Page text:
…., usually very good looking, some even models,some even non binary and sexually fluid.

          2. SOQ

            A gaggle of queens are the most un-pc group you will ever meet- anything that figuratively sticks out will be used.

            Thankfully that woke American nonsense has not permutated, and hopefully it never will.

          3. johnny-ny

            nit picking-where do i even start.

            -There is a group of straight women on the gay scene called fag hags-

            in YOUR gay scene

            ( no one in any ‘scene’ except yours uses Fag Hag)

          4. SOQ

            Oh so you know all about the Irish gay scene then do you?

            You do realise that there is not a single commentator on this site you haven’t fought with? Maybe you might consider the possibility that the problem is actually with you?

            No? Didn’t think so.

          5. johnny-ny

            ….no im most certainly am NO expert on whatever ‘gay scene’ you belong to,whereby its normal refer straight women,models even,as FAG HAGS,is it a NI/Belfast gay scene thing,its not Dublin,its just not.

            “There is a group of straight women on the gay scene called fag hags”

        1. Truthy

          Indeed, it is different, but I just think men, generally, could all have a bit more respect for the wishes of others, even if they are the object of our desires, in any social situation. No matter who you are, it’s a horrible to feel harassed, sexually or otherwise.

    2. Janet, dreams of all the cake

      I’d ONLY go dancing in gay venues,
      it’s the only way you can relax and actually dance without fencing off hands and hip thrusts

      1. johnny

        …i only go clubs specifically say in Paris,when im on THE list and have bottle service in a roped off area:)

        1. Janet, dreams of all the cake

          I’m so unimpressed,
          I spent my life there on the lists, full of pretentious no craics self pleasures,
          I’d rather be out in the action

          1. johnny-ny

            ….it’s the only way you can relax and actually dance without fencing off hands and hip thrusts..
            (you got any that weed:)
            table is ready
            if you need ANYTHING
            after party is at….
            …each to their own.

          2. johnny-ny

            (guess,ah gwan,what LOADS doormen,promoters,DJ’s,club owners,like to smoke…ah gwan…..not mention those ‘in the action” )
            im not in distribution,cultivation.

          3. Janet, dreams of all the cake

            what you’re in is a very private special rather hazy virtual universe,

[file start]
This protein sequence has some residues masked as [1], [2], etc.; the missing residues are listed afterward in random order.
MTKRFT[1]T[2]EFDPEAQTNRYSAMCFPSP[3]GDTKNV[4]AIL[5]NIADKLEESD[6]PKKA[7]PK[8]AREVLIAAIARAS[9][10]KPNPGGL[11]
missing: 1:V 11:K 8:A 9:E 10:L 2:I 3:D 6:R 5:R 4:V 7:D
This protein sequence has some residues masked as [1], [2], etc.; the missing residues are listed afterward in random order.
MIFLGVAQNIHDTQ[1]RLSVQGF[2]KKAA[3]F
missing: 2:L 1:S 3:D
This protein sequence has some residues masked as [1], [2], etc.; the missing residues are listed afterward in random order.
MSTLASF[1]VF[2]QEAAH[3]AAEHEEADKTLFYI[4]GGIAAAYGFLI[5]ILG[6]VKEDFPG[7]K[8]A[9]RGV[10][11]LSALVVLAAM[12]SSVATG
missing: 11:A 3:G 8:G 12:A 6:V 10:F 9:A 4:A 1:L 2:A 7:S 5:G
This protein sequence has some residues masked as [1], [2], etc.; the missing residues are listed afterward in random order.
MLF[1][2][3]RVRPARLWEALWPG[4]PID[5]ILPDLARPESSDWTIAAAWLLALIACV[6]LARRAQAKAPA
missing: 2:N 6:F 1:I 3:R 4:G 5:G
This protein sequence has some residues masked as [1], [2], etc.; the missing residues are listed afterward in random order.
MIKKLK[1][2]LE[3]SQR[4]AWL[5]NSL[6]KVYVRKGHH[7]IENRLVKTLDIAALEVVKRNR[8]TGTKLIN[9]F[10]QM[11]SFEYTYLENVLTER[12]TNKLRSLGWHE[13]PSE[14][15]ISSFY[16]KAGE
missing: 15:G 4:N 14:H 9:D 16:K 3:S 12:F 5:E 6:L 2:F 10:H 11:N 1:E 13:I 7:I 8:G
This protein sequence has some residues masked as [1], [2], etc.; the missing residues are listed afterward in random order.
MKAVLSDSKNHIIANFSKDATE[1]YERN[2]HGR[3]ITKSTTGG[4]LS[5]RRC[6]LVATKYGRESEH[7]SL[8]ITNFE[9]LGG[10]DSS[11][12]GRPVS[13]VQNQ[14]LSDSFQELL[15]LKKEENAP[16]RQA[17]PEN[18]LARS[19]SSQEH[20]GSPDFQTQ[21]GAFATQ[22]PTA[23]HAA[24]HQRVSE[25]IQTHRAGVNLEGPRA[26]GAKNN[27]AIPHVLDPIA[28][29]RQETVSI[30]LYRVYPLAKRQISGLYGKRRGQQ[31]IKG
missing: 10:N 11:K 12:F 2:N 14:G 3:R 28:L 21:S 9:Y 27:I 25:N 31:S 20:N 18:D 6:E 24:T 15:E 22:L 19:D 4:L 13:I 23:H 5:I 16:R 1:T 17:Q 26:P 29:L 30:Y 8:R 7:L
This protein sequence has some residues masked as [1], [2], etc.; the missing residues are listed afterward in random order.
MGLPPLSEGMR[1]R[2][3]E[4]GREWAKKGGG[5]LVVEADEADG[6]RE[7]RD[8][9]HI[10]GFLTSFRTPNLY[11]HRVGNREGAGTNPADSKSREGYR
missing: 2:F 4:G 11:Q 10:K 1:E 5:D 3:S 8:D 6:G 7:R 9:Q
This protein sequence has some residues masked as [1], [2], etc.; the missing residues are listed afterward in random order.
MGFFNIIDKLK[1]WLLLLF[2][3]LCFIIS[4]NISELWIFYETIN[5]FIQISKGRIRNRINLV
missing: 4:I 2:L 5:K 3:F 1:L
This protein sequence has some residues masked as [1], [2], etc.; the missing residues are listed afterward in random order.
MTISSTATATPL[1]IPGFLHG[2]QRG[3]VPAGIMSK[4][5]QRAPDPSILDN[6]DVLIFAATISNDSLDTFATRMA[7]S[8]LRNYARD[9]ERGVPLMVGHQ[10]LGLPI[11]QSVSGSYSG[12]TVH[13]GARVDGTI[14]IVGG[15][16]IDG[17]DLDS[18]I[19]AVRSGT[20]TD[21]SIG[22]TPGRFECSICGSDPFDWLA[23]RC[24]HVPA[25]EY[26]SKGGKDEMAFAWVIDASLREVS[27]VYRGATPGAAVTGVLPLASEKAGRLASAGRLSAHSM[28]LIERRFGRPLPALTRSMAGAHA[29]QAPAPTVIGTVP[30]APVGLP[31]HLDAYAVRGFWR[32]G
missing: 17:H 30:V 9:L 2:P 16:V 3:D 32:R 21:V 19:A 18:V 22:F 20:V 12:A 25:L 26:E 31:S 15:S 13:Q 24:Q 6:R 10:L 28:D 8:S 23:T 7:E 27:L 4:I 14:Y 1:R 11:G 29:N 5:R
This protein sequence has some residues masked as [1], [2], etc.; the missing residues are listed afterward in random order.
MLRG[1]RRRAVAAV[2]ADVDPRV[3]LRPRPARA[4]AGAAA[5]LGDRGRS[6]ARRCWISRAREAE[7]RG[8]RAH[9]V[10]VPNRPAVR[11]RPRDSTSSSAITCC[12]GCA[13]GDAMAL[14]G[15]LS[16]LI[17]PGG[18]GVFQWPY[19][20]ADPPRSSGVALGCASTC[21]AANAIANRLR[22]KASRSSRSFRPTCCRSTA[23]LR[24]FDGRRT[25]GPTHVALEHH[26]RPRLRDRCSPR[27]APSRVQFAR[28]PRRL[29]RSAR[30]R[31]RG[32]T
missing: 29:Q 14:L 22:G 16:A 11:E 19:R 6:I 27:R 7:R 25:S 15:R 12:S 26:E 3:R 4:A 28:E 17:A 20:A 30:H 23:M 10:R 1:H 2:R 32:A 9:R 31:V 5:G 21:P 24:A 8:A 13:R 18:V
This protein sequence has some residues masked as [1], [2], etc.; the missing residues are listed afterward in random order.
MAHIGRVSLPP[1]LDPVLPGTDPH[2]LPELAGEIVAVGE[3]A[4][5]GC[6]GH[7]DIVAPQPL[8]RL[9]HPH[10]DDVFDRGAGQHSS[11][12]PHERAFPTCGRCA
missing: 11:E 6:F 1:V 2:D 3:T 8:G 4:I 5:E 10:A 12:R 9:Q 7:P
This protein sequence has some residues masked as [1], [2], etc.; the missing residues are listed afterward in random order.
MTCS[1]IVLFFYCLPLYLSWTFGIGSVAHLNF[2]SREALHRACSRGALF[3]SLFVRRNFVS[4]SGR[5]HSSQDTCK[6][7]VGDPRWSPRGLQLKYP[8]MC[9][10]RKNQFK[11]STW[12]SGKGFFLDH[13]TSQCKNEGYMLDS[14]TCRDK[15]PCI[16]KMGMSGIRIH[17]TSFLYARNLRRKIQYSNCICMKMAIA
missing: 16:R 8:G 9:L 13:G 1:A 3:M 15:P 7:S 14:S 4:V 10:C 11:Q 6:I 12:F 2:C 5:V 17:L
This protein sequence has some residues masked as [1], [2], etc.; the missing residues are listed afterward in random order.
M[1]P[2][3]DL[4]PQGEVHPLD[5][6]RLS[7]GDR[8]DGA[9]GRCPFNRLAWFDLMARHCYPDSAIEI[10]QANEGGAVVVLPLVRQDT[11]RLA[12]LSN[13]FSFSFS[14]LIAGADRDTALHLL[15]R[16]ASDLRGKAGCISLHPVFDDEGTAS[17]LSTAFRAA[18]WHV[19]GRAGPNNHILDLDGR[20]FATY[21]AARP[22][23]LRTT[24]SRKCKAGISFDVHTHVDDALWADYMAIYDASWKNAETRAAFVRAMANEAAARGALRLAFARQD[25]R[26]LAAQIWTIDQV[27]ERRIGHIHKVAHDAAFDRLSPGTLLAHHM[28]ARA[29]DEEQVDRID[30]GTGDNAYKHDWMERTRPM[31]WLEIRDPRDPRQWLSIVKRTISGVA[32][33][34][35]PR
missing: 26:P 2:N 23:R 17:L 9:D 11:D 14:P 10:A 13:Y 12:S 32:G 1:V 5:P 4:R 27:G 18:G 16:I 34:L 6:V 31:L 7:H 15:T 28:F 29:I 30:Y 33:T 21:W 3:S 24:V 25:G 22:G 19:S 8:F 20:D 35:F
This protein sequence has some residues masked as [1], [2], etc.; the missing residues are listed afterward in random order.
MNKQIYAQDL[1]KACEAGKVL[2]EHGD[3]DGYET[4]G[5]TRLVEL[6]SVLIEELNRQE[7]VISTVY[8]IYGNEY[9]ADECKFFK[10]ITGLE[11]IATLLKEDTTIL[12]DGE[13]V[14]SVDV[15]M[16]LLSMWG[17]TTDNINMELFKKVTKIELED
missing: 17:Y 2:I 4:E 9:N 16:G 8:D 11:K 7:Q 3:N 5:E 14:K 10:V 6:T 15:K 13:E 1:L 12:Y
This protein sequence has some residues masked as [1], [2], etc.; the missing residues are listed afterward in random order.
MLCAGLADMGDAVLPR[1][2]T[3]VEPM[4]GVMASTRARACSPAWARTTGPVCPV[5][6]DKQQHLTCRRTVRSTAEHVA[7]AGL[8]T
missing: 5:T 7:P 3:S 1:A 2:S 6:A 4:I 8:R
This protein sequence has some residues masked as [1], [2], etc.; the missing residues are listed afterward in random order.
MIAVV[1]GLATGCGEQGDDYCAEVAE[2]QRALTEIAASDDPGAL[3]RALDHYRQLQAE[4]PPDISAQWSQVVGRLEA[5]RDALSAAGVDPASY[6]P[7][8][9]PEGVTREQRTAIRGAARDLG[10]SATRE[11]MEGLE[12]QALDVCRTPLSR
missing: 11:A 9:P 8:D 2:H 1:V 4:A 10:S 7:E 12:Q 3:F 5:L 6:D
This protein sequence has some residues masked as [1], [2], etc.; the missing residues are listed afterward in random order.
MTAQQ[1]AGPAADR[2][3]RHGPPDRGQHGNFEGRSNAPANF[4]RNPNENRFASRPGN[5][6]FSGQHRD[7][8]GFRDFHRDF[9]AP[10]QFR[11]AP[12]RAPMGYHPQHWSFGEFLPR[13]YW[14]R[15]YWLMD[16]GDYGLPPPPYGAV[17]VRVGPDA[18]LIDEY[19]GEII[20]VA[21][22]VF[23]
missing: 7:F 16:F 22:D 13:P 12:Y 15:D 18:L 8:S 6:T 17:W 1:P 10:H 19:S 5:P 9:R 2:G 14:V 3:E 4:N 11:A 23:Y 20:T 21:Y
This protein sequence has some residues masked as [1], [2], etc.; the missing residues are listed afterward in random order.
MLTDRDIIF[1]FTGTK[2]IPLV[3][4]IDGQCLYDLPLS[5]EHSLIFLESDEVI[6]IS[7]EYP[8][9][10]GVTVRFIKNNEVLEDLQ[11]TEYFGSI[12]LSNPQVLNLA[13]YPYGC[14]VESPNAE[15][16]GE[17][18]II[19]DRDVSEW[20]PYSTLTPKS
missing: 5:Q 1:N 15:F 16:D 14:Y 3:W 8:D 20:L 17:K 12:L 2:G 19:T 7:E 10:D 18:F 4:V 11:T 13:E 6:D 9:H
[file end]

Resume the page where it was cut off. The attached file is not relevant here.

now tell me more about how people like weed…. fascinating

          4. Janet, dreams of all the cake

            good thanks :)
            sun is shining, baby is asleep, dinner in the oven, minder booked in for my run later …peachy

        1. Janet, dreams of all the cake

          YOKES …ya don’t care ( actually in Paris pretty good DJS )
          well back in the day

        2. SOQ

          Bars yes, all pop- but clubs are different.

          IMO the best would be have been Euphoria, but who knows what state anything will be on once the venues really open again.

    3. Cian

      +1 SOQ;

      The way many men treat women out and about is shocking. I was vaguely aware of these sorts of things, but for me, the last week has made me realise the scale of it. *Every* woman has *multiple* stories of crappy things that have happened directly to *her*.

  4. Rosette of Sirius

    What can men do? Yes stop being thick and for forks sake stop this ‘not all men’ nonsense. We’re not the victims here and does nothing but perpetuate a victim mindset in men and amplify the problem for women. Instead, think of it as ‘it could be any man’ from a woman’s perspective. This was something that was instilled in me by a very progressively minded father. If men understand this, then we might see change. Though with the huge amount of idiotic adult baby-men on our planet, I won’t hold my breath

    1. AssPants

      Yes, aren’t men just the most idiotic beings on the planet; it must be so refreshing for you to be able to identify all these idiotic men which are so beneath you and navigate yourself to beings of intelligence like yours..

    2. Micko

      I know this isn’t going to be popular and it’s not a comment on the murder of this poor young girl, but more about the “anti-male” narrative that has exploded online, particularly by people who have a stake in pushing that agenda.